New federal rule will make it harder to challenge discrimination in the housing industry, lawsuits allege

Civil rights groups on Thursday filed a pair of lawsuits against the U.S. Department of Housing and Urban Development and HUD Secretary Ben Carson for weakening an Obama-era rule meant to keep lenders, landlords and insurers from discriminating.

The 2013 rule was aimed at barring the housing industry from enacting policies that, while formally race-neutral, have an adverse effect on Black and Latino Americans. These include requiring tenants to undergo a criminal-background check, prohibiting the construction of multifamily housing and using artificial intelligence to predict creditworthiness.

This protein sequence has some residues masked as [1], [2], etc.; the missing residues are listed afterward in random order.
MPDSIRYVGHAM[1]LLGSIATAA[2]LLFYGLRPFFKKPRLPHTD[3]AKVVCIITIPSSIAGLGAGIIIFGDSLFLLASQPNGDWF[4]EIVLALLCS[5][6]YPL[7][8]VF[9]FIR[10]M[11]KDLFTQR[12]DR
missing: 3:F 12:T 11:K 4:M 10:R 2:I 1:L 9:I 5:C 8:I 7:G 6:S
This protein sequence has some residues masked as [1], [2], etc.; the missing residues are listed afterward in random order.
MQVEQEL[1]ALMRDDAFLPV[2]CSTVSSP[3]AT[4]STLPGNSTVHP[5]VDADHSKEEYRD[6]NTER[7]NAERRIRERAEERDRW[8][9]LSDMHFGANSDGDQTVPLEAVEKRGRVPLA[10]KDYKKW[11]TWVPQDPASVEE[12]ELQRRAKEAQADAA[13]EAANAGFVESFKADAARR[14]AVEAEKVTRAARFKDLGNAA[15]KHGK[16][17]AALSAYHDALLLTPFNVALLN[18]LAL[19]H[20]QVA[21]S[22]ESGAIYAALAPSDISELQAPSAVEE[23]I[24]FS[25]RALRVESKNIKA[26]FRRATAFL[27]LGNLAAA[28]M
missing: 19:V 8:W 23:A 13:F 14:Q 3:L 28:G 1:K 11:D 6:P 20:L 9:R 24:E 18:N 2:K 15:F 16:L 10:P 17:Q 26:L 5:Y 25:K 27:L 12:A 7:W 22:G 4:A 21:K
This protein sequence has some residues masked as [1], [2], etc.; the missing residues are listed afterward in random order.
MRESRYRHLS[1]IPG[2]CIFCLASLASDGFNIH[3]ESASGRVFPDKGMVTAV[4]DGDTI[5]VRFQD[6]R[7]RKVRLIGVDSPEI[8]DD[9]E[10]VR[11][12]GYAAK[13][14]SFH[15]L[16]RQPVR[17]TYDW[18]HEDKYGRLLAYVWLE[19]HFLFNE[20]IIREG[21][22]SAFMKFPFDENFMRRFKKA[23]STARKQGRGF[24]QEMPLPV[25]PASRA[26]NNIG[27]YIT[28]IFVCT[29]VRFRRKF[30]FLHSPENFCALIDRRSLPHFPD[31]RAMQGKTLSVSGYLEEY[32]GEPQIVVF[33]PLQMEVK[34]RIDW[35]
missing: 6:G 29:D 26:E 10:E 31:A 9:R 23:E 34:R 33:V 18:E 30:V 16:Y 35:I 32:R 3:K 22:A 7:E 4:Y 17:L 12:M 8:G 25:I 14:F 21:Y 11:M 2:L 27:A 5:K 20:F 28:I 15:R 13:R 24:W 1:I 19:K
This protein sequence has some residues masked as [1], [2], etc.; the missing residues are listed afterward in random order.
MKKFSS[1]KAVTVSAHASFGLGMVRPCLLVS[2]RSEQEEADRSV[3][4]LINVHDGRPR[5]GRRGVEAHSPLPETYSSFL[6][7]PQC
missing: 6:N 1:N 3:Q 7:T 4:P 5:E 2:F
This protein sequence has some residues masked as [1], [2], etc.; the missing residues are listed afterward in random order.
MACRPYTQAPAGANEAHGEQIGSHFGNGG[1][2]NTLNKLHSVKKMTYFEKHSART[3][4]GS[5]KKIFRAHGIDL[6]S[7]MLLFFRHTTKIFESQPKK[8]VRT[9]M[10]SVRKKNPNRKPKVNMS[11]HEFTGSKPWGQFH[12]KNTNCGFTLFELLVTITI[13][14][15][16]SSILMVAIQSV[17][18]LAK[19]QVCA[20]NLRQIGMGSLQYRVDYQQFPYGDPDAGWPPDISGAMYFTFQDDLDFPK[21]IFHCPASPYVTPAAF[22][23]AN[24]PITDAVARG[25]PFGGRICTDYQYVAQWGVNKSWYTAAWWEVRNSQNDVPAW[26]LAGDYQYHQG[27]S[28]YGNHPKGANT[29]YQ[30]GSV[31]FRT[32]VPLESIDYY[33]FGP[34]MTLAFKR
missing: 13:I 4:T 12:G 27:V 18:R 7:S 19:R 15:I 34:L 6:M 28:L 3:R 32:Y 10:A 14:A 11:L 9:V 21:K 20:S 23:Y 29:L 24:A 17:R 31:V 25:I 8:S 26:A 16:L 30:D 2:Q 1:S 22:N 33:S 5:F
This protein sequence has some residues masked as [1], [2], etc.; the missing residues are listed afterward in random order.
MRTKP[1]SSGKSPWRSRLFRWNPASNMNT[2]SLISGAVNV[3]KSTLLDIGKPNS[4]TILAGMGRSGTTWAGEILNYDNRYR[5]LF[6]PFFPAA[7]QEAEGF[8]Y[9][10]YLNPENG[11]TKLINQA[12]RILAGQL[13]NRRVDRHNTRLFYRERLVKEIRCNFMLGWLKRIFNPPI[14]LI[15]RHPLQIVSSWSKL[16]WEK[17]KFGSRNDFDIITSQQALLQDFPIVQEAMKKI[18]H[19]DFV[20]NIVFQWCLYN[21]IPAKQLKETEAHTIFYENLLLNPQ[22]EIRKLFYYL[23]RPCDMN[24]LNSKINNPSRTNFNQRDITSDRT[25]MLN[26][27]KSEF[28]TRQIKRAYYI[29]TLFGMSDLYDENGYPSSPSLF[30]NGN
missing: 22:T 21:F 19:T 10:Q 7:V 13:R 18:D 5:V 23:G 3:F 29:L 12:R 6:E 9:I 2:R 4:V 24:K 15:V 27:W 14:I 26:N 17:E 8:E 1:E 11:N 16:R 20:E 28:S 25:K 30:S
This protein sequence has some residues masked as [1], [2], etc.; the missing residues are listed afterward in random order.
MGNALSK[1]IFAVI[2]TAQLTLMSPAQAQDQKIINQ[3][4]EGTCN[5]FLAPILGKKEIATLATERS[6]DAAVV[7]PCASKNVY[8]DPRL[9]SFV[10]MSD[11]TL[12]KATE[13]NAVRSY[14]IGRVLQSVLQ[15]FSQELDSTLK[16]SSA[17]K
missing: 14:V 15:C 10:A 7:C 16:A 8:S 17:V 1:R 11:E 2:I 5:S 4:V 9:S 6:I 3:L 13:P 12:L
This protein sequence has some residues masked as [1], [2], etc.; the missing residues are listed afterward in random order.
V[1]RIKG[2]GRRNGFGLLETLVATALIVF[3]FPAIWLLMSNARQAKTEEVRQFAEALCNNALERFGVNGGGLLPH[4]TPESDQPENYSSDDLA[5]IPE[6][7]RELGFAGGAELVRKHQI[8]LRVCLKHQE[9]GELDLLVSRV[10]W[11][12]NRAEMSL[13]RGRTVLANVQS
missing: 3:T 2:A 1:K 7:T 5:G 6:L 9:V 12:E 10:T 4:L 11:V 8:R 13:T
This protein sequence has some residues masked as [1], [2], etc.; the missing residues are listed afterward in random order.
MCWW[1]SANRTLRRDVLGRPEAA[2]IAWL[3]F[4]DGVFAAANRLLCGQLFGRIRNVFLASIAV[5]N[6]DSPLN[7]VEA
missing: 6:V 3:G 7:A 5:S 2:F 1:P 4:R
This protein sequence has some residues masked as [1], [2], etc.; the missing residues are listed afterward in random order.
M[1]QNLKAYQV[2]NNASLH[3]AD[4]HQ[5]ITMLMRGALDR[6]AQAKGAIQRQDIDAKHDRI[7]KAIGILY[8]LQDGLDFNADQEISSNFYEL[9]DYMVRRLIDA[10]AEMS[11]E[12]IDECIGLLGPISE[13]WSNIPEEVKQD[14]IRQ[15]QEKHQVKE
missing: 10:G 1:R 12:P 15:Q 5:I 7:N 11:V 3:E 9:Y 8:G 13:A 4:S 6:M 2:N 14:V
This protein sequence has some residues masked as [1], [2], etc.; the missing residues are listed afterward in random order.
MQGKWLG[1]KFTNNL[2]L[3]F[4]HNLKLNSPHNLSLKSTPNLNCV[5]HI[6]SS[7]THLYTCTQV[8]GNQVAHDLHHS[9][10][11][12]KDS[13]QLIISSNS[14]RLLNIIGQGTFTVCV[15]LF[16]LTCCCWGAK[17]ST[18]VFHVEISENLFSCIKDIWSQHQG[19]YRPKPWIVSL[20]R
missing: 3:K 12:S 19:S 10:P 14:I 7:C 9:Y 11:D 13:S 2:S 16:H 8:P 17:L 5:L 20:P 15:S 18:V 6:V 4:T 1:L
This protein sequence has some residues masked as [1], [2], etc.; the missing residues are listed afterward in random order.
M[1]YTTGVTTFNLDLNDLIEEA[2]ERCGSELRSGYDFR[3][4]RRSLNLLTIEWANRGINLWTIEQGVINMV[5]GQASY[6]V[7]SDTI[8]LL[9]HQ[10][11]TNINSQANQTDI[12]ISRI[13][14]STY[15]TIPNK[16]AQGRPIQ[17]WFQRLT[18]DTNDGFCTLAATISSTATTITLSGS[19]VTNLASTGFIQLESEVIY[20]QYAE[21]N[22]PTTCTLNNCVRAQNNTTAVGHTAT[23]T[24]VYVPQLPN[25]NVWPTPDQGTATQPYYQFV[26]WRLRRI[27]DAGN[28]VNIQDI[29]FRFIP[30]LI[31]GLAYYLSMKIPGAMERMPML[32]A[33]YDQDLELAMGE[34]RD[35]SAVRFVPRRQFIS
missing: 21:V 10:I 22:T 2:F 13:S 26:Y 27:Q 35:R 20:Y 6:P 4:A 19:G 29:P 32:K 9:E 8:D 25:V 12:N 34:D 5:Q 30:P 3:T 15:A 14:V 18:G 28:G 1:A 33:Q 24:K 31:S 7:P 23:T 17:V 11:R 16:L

The rule, codifying a decades-old legal standard known as “disparate impact,” survived a 2015 Supreme Court challenge. But the Trump administration, which has consistently rolled back civil rights protections in housing and other aspects of American life, finalized a new rule in September that housing advocates say would make it harder to prove such forms of bias. Read more.

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